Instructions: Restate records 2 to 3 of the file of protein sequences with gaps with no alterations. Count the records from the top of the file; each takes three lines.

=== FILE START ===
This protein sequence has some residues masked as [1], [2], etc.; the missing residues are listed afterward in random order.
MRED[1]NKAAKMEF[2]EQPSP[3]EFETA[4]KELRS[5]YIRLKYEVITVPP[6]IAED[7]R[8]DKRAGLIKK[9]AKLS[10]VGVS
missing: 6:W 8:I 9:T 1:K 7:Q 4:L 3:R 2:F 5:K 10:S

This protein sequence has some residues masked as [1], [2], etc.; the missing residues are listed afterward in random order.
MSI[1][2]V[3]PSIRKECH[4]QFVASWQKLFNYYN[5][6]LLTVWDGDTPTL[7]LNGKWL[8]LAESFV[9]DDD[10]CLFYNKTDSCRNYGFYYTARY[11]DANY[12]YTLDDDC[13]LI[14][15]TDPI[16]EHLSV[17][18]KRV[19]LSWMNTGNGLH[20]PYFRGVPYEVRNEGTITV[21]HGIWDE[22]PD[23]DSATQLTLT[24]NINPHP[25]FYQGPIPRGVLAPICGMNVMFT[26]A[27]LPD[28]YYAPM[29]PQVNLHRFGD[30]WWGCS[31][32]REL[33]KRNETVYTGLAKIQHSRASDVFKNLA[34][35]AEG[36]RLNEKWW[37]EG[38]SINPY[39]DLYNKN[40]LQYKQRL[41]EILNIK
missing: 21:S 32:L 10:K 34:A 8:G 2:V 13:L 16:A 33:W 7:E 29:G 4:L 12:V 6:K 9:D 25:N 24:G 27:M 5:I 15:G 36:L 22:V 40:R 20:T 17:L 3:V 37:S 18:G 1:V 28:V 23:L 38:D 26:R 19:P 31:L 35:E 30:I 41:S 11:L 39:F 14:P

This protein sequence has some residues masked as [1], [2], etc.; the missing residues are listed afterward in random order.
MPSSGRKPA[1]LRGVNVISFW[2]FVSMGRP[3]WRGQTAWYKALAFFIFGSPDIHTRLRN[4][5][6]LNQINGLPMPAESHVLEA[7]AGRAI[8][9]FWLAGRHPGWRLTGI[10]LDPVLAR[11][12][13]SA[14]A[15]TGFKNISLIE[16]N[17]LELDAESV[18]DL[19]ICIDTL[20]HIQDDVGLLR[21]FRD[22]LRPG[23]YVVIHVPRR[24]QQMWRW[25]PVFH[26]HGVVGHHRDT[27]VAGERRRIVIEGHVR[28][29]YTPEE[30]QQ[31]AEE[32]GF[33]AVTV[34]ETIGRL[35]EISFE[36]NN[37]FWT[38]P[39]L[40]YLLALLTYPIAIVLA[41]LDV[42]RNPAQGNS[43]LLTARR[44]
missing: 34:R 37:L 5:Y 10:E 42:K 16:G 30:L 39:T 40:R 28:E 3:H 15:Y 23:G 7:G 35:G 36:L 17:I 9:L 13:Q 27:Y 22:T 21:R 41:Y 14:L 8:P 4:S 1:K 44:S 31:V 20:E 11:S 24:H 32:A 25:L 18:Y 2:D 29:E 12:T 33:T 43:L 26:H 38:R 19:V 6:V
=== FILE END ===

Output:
This protein sequence has some residues masked as [1], [2], etc.; the missing residues are listed afterward in random order.
MSI[1][2]V[3]PSIRKECH[4]QFVASWQKLFNYYN[5][6]LLTVWDGDTPTL[7]LNGKWL[8]LAESFV[9]DDD[10]CLFYNKTDSCRNYGFYYTARY[11]DANY[12]YTLDDDC[13]LI[14][15]TDPI[16]EHLSV[17][18]KRV[19]LSWMNTGNGLH[20]PYFRGVPYEVRNEGTITV[21]HGIWDE[22]PD[23]DSATQLTLT[24]NINPHP[25]FYQGPIPRGVLAPICGMNVMFT[26]A[27]LPD[28]YYAPM[29]PQVNLHRFGD[30]WWGCS[31][32]REL[33]KRNETVYTGLAKIQHSRASDVFKNLA[34][35]AEG[36]RLNEKWW[37]EG[38]SINPY[39]DLYNKN[40]LQYKQRL[41]EILNIK
missing: 21:S 32:L 10:K 34:A 8:G 2:V 13:L 16:A 33:W 7:E 29:G 4:L 12:V 6:K 9:D 25:N 24:G 27:M 5:I 15:G 36:L 22:V 40:R 20:T 17:L 3:V 37:S 18:G 1:V 28:V 23:L 38:D 26:R 19:P 31:L 35:E 30:I 41:S 11:L 39:F 14:P

This protein sequence has some residues masked as [1], [2], etc.; the missing residues are listed afterward in random order.
MPSSGRKPA[1]LRGVNVISFW[2]FVSMGRP[3]WRGQTAWYKALAFFIFGSPDIHTRLRN[4][5][6]LNQINGLPMPAESHVLEA[7]AGRAI[8][9]FWLAGRHPGWRLTGI[10]LDPVLAR[11][12][13]SA[14]A[15]TGFKNISLIE[16]N[17]LELDAESV[18]DL[19]ICIDTL[20]HIQDDVGLLR[21]FRD[22]LRPG[23]YVVIHVPRR[24]QQMWRW[25]PVFH[26]HGVVGHHRDT[27]VAGERRRIVIEGHVR[28][29]YTPEE[30]QQ[31]AEE[32]GF[33]AVTV[34]ETIGRL[35]EISFE[36]NN[37]FWT[38]P[39]L[40]YLLALLTYPIAIVLA[41]LDV[42]RNPAQGNS[43]LLTARR[44]
missing: 34:R 37:L 5:Y 10:E 42:K 16:G 30:L 39:T 40:R 28:E 3:H 15:Y 23:G 7:G 35:G 36:L 17:I 9:L 13:Q 27:Y 22:T 21:R 41:Y 14:L 8:P 4:S 1:K 44:S 31:V 20:E 11:S 24:H 32:A 25:L 18:Y 2:D 29:E 12:T 33:T 43:L 26:H 38:R 19:V 6:V